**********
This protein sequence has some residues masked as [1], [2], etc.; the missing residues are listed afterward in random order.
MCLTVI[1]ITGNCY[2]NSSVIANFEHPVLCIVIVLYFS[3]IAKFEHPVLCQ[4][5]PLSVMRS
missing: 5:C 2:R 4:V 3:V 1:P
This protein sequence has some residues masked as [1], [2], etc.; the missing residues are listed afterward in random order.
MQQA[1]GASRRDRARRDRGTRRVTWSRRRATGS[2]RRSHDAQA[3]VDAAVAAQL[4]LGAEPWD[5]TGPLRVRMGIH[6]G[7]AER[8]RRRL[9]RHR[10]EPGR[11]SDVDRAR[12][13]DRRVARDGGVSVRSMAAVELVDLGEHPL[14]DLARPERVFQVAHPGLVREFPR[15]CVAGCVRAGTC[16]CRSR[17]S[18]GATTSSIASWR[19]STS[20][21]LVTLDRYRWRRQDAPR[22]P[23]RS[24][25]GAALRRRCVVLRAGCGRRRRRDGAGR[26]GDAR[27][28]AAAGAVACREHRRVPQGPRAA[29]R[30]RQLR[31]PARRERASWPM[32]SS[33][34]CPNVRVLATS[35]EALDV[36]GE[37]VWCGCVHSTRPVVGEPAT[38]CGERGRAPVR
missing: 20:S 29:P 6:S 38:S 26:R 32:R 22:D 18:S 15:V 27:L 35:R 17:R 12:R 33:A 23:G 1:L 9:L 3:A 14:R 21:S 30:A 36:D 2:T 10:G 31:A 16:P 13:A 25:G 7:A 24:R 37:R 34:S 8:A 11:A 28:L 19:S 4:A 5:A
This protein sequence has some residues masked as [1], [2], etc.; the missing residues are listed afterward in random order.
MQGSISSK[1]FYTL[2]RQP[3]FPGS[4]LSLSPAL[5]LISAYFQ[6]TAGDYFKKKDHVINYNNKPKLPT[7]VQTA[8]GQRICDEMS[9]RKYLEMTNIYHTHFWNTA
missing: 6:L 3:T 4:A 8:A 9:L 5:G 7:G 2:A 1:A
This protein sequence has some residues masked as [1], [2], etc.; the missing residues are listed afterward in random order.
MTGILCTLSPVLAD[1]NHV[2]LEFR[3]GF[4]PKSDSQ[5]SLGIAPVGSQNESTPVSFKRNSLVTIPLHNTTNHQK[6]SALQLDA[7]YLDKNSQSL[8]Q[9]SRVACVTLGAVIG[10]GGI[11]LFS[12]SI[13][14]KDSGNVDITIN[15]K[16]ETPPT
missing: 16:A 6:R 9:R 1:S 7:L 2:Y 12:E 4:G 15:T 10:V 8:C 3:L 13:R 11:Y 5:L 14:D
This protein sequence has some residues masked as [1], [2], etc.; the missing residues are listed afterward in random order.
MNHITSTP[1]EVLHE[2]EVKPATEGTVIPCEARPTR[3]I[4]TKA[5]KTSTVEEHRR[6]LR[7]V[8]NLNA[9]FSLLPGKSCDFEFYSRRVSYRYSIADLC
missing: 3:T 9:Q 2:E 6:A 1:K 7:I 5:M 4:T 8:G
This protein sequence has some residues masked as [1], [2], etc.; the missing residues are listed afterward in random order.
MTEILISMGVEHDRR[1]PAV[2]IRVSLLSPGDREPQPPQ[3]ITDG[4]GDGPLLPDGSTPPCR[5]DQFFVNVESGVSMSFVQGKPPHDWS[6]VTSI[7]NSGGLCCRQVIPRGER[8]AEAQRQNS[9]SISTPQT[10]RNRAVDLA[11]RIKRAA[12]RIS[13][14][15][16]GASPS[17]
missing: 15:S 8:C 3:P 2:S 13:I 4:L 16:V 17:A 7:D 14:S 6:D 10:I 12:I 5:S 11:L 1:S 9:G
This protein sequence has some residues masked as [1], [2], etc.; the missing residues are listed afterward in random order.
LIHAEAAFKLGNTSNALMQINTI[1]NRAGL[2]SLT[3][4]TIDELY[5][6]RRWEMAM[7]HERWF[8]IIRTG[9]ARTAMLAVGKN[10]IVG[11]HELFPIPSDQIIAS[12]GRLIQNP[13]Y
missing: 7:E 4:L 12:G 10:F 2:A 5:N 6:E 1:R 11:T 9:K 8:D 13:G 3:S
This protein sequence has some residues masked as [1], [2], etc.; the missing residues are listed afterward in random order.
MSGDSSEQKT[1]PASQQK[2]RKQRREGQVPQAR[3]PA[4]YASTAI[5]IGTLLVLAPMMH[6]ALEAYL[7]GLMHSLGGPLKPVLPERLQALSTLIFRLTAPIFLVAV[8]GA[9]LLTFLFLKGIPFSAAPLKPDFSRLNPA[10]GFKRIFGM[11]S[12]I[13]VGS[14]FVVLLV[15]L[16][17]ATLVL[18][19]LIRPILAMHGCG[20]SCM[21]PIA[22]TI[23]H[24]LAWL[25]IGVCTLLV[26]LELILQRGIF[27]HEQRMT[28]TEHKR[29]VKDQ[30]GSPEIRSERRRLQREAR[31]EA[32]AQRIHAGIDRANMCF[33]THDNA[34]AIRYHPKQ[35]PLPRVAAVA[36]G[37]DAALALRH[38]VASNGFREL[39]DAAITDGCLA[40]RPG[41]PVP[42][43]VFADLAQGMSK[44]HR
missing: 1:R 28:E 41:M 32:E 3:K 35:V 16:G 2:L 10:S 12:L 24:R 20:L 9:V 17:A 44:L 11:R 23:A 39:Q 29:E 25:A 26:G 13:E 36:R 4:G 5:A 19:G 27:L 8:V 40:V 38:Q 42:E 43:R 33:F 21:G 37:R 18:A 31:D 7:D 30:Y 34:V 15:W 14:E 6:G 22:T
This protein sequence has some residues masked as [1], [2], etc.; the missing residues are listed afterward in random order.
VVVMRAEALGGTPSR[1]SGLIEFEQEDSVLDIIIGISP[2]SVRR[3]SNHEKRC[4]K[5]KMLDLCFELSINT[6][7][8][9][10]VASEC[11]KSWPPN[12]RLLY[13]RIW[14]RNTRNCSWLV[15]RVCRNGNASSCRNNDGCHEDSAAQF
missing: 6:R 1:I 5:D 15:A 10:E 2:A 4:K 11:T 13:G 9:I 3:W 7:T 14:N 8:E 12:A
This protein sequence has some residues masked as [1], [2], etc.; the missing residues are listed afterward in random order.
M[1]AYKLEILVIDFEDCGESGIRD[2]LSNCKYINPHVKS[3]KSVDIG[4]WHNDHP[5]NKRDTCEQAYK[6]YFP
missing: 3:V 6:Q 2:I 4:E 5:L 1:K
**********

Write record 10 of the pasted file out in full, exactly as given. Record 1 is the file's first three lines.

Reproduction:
This protein sequence has some residues masked as [1], [2], etc.; the missing residues are listed afterward in random order.
M[1]AYKLEILVIDFEDCGESGIRD[2]LSNCKYINPHVKS[3]KSVDIG[4]WHNDHP[5]NKRDTCEQAYK[6]YFP
missing: 3:V 6:Q 2:I 4:E 5:L 1:K